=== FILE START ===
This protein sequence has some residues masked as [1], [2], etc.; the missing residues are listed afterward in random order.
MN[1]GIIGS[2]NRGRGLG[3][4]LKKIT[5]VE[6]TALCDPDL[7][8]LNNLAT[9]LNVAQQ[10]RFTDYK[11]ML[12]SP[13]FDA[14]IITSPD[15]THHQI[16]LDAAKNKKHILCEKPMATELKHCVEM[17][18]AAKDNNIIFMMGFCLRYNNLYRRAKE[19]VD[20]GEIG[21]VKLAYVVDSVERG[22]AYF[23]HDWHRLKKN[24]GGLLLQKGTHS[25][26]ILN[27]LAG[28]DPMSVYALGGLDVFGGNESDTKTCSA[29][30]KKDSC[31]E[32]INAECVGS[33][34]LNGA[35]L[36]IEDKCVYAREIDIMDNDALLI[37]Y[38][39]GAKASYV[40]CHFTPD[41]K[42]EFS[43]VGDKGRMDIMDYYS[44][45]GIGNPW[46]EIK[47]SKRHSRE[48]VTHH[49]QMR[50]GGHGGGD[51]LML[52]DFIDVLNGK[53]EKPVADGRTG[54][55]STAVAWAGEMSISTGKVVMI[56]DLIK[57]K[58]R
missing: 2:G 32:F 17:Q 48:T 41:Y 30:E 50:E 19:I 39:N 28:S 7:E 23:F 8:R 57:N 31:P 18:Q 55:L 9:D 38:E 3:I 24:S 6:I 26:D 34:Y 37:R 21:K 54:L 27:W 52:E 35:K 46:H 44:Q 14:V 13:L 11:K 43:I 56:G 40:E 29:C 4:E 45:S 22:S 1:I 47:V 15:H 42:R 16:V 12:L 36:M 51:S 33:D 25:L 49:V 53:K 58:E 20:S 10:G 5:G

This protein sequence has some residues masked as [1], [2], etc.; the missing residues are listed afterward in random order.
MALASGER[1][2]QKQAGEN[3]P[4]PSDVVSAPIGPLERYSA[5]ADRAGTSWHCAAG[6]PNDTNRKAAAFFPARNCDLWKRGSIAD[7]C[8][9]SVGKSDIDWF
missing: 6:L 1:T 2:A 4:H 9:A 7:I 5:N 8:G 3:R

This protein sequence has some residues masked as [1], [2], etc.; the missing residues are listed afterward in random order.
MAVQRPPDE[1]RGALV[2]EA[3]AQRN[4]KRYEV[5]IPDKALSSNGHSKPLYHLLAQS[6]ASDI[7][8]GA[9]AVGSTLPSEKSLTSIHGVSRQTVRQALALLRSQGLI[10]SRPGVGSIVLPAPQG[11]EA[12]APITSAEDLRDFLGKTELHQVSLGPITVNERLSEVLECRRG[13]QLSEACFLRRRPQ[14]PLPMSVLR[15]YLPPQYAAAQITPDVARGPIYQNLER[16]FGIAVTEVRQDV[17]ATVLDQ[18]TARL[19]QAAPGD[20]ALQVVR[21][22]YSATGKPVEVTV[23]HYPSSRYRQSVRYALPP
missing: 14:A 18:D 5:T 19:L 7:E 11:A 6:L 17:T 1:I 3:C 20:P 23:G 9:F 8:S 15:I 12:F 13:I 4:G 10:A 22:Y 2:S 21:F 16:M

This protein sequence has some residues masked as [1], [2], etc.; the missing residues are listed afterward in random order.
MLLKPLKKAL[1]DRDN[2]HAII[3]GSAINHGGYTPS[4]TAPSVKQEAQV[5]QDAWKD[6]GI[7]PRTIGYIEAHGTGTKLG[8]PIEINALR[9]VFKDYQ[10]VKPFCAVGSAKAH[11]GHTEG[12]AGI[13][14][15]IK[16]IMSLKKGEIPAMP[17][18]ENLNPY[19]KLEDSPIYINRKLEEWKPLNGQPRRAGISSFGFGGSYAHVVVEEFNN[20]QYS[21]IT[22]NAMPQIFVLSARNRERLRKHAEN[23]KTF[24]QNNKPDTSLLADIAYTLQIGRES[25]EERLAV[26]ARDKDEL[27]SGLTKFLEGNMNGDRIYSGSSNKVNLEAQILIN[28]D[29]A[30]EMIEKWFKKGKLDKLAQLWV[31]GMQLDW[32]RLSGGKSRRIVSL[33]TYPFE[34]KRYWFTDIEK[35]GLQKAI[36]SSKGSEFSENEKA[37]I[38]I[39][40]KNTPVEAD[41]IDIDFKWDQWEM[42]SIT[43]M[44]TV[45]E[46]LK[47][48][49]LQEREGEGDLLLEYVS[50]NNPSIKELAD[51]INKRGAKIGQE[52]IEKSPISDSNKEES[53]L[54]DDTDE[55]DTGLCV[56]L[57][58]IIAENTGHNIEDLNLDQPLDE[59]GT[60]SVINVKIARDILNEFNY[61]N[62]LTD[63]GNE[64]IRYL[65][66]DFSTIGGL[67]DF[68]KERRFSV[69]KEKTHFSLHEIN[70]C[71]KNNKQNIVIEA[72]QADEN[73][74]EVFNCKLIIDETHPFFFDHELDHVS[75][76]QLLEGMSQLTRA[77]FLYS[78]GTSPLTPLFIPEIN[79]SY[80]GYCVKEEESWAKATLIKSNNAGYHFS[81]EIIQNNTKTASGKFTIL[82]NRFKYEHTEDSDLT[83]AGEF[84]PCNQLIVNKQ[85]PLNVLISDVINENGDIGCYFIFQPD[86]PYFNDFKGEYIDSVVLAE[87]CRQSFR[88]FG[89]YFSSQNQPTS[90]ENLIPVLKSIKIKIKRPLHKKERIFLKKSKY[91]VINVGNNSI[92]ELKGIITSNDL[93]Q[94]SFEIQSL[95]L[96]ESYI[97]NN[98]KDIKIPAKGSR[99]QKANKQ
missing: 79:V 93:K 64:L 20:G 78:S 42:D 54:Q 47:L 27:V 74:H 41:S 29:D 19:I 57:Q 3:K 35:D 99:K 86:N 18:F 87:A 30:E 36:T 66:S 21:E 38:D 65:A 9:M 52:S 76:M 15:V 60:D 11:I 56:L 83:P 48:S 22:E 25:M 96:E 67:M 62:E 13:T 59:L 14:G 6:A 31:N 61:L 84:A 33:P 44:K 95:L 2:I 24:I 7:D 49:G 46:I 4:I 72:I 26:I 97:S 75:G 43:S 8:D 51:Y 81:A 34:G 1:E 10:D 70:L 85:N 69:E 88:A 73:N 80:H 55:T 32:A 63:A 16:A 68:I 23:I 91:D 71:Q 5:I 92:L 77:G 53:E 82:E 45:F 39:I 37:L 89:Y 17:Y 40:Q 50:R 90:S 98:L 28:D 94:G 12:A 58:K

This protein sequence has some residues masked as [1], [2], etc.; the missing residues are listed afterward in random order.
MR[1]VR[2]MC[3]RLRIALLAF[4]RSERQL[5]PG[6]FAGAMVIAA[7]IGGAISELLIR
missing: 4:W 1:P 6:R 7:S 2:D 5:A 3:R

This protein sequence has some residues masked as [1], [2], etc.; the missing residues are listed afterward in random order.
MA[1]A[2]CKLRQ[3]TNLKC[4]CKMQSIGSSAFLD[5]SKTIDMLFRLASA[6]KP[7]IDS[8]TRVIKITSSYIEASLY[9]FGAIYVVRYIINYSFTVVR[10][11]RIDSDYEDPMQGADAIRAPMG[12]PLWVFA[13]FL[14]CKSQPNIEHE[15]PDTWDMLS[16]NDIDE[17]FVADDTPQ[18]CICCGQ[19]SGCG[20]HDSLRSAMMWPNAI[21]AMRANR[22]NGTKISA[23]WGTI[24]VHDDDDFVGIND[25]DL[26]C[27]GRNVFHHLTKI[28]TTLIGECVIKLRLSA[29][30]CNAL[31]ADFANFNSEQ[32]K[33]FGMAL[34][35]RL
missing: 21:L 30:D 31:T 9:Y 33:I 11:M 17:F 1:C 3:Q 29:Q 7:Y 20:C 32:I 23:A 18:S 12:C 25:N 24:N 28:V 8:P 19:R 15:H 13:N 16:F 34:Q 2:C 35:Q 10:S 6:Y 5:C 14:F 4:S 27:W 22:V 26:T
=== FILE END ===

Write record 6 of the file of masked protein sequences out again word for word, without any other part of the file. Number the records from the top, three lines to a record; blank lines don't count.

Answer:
This protein sequence has some residues masked as [1], [2], etc.; the missing residues are listed afterward in random order.
MA[1]A[2]CKLRQ[3]TNLKC[4]CKMQSIGSSAFLD[5]SKTIDMLFRLASA[6]KP[7]IDS[8]TRVIKITSSYIEASLY[9]FGAIYVVRYIINYSFTVVR[10][11]RIDSDYEDPMQGADAIRAPMG[12]PLWVFA[13]FL[14]CKSQPNIEHE[15]PDTWDMLS[16]NDIDE[17]FVADDTPQ[18]CICCGQ[19]SGCG[20]HDSLRSAMMWPNAI[21]AMRANR[22]NGTKISA[23]WGTI[24]VHDDDDFVGIND[25]DL[26]C[27]GRNVFHHLTKI[28]TTLIGECVIKLRLSA[29][30]CNAL[31]ADFANFNSEQ[32]K[33]FGMAL[34][35]RL
missing: 21:L 30:D 31:T 9:Y 33:I 11:M 17:F 1:C 3:Q 29:Q 7:Y 20:C 32:I 23:A 18:S 12:C 25:N 24:N 28:V 8:P 19:R 15:H 13:N 16:F 34:Q 2:C 35:Q 10:S 6:Y 5:C 14:F 4:S 27:W 22:V 26:T